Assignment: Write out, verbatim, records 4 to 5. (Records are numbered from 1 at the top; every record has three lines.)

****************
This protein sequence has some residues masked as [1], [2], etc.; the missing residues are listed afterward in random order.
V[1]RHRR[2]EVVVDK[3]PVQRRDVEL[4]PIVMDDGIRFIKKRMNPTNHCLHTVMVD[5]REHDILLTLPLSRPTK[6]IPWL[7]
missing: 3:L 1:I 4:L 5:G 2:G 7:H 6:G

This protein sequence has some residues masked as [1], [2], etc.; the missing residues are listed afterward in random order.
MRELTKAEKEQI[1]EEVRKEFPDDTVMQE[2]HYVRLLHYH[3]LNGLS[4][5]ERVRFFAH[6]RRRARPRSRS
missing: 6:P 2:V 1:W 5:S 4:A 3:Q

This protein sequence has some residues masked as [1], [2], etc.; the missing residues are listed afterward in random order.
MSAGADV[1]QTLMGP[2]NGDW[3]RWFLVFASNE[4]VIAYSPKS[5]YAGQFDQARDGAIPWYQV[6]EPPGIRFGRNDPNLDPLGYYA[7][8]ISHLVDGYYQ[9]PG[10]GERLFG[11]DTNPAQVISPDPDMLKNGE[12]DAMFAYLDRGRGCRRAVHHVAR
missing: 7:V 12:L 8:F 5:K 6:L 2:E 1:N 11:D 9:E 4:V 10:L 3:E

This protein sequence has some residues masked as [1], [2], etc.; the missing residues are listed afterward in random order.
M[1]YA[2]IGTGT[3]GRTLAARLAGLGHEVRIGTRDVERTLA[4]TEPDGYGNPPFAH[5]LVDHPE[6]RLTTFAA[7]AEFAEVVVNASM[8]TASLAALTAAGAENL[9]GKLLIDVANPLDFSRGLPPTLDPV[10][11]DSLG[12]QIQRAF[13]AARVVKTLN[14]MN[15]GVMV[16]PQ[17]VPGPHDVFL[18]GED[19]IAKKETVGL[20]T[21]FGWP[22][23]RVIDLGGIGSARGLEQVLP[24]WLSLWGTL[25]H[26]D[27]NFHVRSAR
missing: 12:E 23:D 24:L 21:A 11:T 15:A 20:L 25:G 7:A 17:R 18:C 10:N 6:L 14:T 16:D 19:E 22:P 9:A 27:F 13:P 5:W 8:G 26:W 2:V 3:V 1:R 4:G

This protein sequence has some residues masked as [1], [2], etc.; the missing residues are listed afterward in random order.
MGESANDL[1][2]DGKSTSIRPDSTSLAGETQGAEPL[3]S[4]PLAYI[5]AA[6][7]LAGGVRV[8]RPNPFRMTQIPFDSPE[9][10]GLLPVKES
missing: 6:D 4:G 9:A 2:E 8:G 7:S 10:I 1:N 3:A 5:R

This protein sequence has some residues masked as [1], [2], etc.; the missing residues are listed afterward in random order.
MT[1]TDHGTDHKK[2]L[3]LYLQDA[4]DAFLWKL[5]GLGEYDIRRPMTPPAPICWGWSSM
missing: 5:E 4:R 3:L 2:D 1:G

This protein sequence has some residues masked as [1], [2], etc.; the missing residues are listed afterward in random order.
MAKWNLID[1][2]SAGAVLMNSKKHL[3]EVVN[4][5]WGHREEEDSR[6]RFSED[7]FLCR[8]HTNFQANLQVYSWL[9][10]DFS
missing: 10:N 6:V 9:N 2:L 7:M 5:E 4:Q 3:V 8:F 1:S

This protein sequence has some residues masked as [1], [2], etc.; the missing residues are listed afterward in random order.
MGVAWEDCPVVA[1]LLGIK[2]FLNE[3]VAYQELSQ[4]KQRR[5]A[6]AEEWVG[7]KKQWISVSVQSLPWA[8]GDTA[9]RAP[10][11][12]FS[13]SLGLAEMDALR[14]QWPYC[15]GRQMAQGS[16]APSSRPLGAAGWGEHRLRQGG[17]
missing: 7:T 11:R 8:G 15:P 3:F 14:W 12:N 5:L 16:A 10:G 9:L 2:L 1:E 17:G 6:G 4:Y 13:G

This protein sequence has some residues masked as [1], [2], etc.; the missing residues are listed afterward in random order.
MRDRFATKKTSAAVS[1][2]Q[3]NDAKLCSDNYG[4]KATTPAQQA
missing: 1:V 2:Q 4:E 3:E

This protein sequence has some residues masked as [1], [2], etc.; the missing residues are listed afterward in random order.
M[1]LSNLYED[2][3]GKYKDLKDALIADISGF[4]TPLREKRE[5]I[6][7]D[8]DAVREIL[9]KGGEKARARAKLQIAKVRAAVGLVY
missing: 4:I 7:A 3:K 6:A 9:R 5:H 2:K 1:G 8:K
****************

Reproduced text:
This protein sequence has some residues masked as [1], [2], etc.; the missing residues are listed afterward in random order.
M[1]YA[2]IGTGT[3]GRTLAARLAGLGHEVRIGTRDVERTLA[4]TEPDGYGNPPFAH[5]LVDHPE[6]RLTTFAA[7]AEFAEVVVNASM[8]TASLAALTAAGAENL[9]GKLLIDVANPLDFSRGLPPTLDPV[10][11]DSLG[12]QIQRAF[13]AARVVKTLN[14]MN[15]GVMV[16]PQ[17]VPGPHDVFL[18]GED[19]IAKKETVGL[20]T[21]FGWP[22][23]RVIDLGGIGSARGLEQVLP[24]WLSLWGTL[25]H[26]D[27]NFHVRSAR
missing: 12:E 23:D 24:L 21:A 11:T 15:A 20:L 25:G 7:A 17:R 18:C 10:N 6:L 14:T 16:D 19:E 22:P 9:A 27:F 13:P 5:W 8:G 26:W 2:V 3:V 1:R 4:G

This protein sequence has some residues masked as [1], [2], etc.; the missing residues are listed afterward in random order.
MGESANDL[1][2]DGKSTSIRPDSTSLAGETQGAEPL[3]S[4]PLAYI[5]AA[6][7]LAGGVRV[8]RPNPFRMTQIPFDSPE[9][10]GLLPVKES
missing: 6:D 4:G 9:A 2:E 8:G 7:S 10:I 1:N 3:A 5:R